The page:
Falls Risk Assessment
In Australia, falls-related injuries result in the hospitalisation of tens of thousands of older people each year and many hundreds of deaths. In the hospital setting, falls are a frequent reason for extended lengths of stay and often result in adverse consequences and complications. One in three Australians over the age of 65 experiences a fall each year. Common falls-related injuries include: hip and wrist fractures; head injuries, shoulder dislocations; abrasions, bruising, and loss of confidence.
When older people come into care, quite often we need to assess them for risk factors, like risk for falling, risk for developing problems with their skin, pressure ulcers and so on. Most facilities would have some kind of tool to assess different kind of risks, so the first thing would be to determine whether the facility has risk assessment for falls, risk assessment for skin break down and so on.
There are also general screening tools for depression in aged care or older age and all these tools can help facilitate that process. Where that does not exist it would be very important that the assessment is done looking at how the person walks and particularly finding out how they walk at the home. Quite often the family will tell you whether they hold on to furniture to walk around, whether they use a stick or not, whether they need somebody’s arm to go up and down the stairs.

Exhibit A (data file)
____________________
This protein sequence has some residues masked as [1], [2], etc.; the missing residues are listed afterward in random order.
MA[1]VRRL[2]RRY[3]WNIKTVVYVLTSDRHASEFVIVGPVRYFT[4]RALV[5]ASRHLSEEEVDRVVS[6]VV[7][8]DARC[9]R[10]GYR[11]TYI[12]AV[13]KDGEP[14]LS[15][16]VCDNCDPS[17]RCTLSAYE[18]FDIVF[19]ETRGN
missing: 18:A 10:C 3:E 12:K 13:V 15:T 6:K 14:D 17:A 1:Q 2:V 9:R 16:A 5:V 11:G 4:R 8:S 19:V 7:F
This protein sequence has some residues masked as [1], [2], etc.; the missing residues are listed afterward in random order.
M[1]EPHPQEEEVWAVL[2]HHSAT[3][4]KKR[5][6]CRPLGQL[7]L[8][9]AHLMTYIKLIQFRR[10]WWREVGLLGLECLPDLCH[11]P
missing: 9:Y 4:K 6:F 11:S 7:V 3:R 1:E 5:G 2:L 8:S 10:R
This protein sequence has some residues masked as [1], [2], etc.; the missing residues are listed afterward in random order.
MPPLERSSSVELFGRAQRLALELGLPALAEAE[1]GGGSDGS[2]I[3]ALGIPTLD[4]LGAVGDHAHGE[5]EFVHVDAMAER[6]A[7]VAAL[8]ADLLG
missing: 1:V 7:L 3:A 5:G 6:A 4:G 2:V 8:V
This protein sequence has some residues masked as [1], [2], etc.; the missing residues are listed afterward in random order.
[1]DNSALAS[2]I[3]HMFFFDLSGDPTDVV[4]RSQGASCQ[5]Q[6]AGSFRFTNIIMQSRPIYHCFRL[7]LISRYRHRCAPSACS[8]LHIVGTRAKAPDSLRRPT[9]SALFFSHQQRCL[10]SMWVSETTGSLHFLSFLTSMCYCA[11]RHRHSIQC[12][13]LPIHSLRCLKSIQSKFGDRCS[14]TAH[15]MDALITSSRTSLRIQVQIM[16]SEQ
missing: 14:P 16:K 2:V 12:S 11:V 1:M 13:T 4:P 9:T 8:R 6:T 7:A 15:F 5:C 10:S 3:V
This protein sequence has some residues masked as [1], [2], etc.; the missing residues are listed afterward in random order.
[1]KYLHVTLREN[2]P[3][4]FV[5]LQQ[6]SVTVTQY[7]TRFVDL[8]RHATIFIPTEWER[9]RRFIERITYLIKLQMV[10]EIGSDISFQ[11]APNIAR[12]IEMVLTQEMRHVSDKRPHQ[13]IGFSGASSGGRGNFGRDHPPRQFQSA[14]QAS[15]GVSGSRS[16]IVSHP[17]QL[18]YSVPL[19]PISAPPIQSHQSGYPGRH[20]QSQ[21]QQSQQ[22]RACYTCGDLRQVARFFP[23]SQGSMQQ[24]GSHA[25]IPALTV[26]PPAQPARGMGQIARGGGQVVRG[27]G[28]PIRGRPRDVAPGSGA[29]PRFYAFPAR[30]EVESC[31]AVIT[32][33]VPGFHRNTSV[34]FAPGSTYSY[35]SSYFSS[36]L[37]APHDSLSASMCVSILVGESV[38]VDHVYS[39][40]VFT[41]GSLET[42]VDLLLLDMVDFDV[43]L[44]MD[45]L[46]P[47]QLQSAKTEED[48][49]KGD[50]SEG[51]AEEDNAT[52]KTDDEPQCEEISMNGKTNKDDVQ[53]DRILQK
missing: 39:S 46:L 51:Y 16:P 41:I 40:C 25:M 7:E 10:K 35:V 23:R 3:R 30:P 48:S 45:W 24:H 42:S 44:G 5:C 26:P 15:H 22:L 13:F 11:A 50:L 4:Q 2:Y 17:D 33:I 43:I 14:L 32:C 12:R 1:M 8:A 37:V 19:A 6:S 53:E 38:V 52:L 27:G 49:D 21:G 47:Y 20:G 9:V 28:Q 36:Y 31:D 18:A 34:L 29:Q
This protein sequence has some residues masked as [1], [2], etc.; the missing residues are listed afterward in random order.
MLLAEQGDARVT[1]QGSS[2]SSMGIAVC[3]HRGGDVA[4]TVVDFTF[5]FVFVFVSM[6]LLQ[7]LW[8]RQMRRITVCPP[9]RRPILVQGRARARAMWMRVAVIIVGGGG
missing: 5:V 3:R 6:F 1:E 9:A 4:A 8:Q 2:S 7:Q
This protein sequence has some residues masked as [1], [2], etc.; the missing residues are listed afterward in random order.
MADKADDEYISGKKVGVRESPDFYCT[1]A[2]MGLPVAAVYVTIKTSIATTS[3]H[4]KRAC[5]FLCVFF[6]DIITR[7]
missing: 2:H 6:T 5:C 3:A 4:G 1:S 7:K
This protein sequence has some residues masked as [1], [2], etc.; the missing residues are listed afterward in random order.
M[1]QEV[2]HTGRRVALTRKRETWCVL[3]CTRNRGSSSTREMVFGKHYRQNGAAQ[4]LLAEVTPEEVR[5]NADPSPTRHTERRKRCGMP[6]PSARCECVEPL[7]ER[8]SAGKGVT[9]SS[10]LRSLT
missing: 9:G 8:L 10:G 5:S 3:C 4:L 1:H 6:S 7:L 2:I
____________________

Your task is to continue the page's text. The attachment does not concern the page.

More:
t also helps to know whether they live in ground floor house or unit or whether there are steps and to find out if they have actually fallen at home, because if they have, the chances are that they will also fall coming into hospital.
The other thing to remember is that for people who have some confusion regardless of whether it is acute or chronic, coming into a new environment increases the risk that they would fall, so that it would be necessary for nurses to be aware that the person is at higher risk of falling simply because they are old and in a new environment.
Falls and falls-related injuries in the hospital setting can be prevented in a number of ways, including:
- Education of patients, staff and carers about falls risk factors and appropriate intervention strategies
- Orienting patients to the immediate environment and telling them how to obtain assistance
- Close monitoring of at-risk patients
- Ensuring a safe environment, e.g., dry floors, adequate lighting, stable furniture, uncluttered rooms and proper use of bedrails
In the video, Jenneke discusses the importance of assessing older clients for their risk of falling and mentions specific tools for doing this. Have a look at the links below, to see how falls-risk can be minimised and falls injuries prevented.